"Everybody loved him," Chuck Timm said of his step-grandfather, a conductor on a commuter line from West Chicago to Chicago.
    courtesy of Pablo Delano

 
 

Marilyn Theobald never met her grandfather.

The 70-year-old retired nurse never even knew what he looked like.

When she was a toddler, a basement flood in her childhood home destroyed photos and heirlooms from that side of the family. The Mundelein woman tried to piece together what she could from relatives who had a falling out before she was born.

But two years ago came a phone call from a museum. Curators found a picture of her grandfather and wanted Theobald to take a look.

It was the first time she saw the man who fled political turmoil in his native Hungary to provide a better life for his family in Aurora's Pigeon Hill neighborhood.

The photo shows John Joseph Sabados washing his gritty hands in the car shops of the Chicago & North Western rail yards in Proviso Township. The carpenter and repairman would die from cancer about a year after the image was taken by a famed photographer.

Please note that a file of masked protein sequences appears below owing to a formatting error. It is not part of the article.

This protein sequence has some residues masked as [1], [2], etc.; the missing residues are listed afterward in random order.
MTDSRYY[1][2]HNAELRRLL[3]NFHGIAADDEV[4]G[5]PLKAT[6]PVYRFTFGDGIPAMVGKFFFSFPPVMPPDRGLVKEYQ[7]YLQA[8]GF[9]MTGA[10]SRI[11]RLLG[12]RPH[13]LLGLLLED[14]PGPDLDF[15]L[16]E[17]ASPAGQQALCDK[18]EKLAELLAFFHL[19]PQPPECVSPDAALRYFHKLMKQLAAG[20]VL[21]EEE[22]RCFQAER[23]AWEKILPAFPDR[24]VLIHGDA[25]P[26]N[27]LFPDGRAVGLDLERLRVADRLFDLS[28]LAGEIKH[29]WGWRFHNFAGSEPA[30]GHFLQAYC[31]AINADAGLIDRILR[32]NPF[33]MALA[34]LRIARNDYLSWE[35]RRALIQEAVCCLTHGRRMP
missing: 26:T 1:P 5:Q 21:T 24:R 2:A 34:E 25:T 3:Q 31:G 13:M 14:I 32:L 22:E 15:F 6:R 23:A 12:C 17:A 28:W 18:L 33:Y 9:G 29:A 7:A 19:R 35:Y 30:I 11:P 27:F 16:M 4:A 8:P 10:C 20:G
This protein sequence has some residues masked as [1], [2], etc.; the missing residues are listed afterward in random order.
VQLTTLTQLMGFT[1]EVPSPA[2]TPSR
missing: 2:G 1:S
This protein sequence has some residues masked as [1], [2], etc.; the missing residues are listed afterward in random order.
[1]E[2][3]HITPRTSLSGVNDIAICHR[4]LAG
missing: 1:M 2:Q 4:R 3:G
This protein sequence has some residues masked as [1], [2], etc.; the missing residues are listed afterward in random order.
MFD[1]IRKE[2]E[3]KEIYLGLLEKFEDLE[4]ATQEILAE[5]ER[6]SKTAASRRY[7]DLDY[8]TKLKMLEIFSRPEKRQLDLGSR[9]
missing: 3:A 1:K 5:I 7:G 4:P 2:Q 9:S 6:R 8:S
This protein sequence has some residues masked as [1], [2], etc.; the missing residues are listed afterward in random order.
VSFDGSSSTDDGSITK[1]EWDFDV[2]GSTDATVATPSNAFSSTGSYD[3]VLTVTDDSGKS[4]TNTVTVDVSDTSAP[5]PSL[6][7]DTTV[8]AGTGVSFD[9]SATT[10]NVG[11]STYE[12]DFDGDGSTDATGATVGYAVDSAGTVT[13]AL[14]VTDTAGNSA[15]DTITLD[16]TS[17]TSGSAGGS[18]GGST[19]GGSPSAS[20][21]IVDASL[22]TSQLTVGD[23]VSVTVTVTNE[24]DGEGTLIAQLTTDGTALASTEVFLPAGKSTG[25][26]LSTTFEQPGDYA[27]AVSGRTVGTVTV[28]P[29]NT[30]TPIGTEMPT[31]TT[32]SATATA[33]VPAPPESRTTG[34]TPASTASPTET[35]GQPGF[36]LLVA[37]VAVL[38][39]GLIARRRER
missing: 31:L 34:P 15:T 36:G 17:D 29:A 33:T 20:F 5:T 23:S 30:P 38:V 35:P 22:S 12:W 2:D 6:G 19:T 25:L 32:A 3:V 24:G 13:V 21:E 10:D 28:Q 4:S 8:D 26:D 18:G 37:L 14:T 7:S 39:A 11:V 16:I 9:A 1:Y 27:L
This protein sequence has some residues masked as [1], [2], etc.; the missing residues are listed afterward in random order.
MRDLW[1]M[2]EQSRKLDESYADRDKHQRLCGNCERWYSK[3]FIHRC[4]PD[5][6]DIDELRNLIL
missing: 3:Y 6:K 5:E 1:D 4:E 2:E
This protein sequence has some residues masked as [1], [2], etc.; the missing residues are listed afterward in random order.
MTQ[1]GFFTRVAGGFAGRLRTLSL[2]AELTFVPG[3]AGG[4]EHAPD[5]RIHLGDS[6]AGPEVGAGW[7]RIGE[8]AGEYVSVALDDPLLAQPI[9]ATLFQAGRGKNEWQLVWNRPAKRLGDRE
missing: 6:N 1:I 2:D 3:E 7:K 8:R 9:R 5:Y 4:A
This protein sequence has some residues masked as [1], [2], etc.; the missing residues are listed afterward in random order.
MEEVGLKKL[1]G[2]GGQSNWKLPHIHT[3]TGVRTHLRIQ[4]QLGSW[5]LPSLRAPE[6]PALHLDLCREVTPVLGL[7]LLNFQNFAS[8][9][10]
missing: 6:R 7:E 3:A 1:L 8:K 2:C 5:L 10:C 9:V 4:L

There are no signs of his health problems. For a 65-year-old man working a grueling job, he looks relaxed, with a slight smile.

When Theobald studied the photo, her eyes filled with tears.

"I thought, 'Oh my gosh, I see my father in him,'" she said.

Now that image is part of a new exhibit opening Saturday on Jack Delano's World War II-era railroad photography by the Chicago History Museum and the Center for Railroad Photography & Art in Madison, Wis.

The exhibit will be on display at the Chicago History Museum, 1601 N. Clark St. in Chicago, from Saturday until Aug. 10, 2015.

For suburban relatives like Theobald, the intimate photos and the stories behind them fill a missing chapter in family history.

She knew her grandfather, who learned only a little English, faced isolation. But in the photo, she sees the pride in his work.

"It can be a very powerful thing when you think about it," she said.

For Delano fans, the photos cover a seven-month project in a legendary career as a documentary photographer. In 1942, the Office of War Information assigned Delano to shoot the railroad industry, mostly in the Chicago area.